When it comes to out-of-network providers and facilities, both will be prohibited from sending patients surprise medical bills for more than the in-network cost-sharing amount. Certain out-of-network providers will also be prohibited from surprise billing patients unless they give the patient notice of their network status. Providers will have to provide patients an estimate of the charges they will receive 72 hours prior to receiving out-of-network care. Patients will have to provide consent to receive the care, and if an appointment is made within a 72-hour window, a patient must receive the notice the day the appointment is made and be asked for consent to receive care.

In addition, a group or individual health plan will be required to include on their plan or insurance identification card issued to the enrollee the amount of the in-network and out-of-network deductibles and the in-network and out-of-network out-of-pocket maximum limitations.[7]

About 42% of inpatient admissions had at least one claim submitted by an out-of-network doctor in 2016, up from 26% in 2010, according to a study published in the medical journal JAMA Internal Medicine. Out-of-network costs also rose over that period, from an average of $804 to $2,040.[8] 

Air Ambulance Billing

Under the Act, patients are held harmless from surprise air ambulance medical bills. Patients are only required to pay the in-network cost-sharing amount for out-of-network air ambulances (including attributing the bill to the in-network deductible).

Air ambulances are barred from sending patients balance bills for more than the in-network cost-sharing amount.

  • The Act provides for a 30-day open negotiation period for air ambulance providers and issuers to settle out-of-network claims.
  • If the parties are unable to reach a negotiated agreement, they may access a baseball-style, binding arbitration – referred to as Independent Dispute Resolution (IDR).
  • If a bill goes to IDR, the IDR entity is required to consider the market-based median in-network rate, as well as information brought by the parties related to the training, experience, and quality of the provider, location where the patient was picked up and the population density of that location, the air ambulance vehicle type and medical capabilities, extenuating factors such as patient acuity and the complexity of furnishing the item or service, demonstrations of good faith efforts (or lack of good faith efforts) to enter into a network agreement, prior contracted rates during the previous four plan years, or other information submitted by the parties. [9]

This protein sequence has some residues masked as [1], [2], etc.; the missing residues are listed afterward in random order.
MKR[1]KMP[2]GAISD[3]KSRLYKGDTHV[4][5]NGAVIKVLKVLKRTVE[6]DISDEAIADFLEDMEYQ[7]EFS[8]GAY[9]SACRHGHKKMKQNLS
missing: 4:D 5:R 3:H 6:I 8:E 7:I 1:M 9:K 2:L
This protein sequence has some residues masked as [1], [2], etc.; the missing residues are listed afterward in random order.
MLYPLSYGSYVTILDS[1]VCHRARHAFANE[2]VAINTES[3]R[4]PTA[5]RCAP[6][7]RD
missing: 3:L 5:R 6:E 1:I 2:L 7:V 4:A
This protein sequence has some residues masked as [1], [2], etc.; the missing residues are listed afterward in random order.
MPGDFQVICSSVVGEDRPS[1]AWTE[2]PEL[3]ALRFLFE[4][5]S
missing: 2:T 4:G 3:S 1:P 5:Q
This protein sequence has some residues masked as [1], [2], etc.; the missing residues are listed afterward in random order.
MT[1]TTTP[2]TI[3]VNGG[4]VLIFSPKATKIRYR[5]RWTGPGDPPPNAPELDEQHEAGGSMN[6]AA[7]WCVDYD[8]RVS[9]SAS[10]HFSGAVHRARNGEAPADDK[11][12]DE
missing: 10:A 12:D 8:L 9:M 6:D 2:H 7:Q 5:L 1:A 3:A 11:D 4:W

• Finally, providers of emergency air medical services are required to submit to a group health plan or health insurance issuer offering group or individual health insurance coverage, together with an electronic claims transaction with respect to an enrollee in such plan or coverage, a description of charges for such services that are separated by—

(1) the cost of air travel; and

(2) the cost of emergency medical services and supplies.

In Conclusion

Although more than two dozen states have passed laws to regulate surprise medical billing, they exclude self-funded insurance plans favored by large employers. Those plans, which are regulated by federal law, cover more than 60% of people with private insurance. 

When the new No Surprises Act takes effect, disputes over these bills will be settled between the insurer and medical provider, and if both parties can’t agree, the case will go to arbitration. How arbitrators rule will likely affect health insurance premiums. The Congressional Budget Office predicts that the new law could reduce premiums up to 1% as some not knowing whether the in-network surgeon selected for the procedure will be using an out--of -network anesthesiologist, as one example. Clearly, the new Federal law has potential to reduce the degree of anxiety experienced by patients scheduled to undergo surgery.


[1] Out-of-network billing appears to have become common for privately insured patients even when they seek treatment at in-network hospitals. The mean amounts billed appear to be sufficiently large that they may create financial strain for a substantial proportion of patients.





[6] Id.


[8] (sections 105-106 summarized)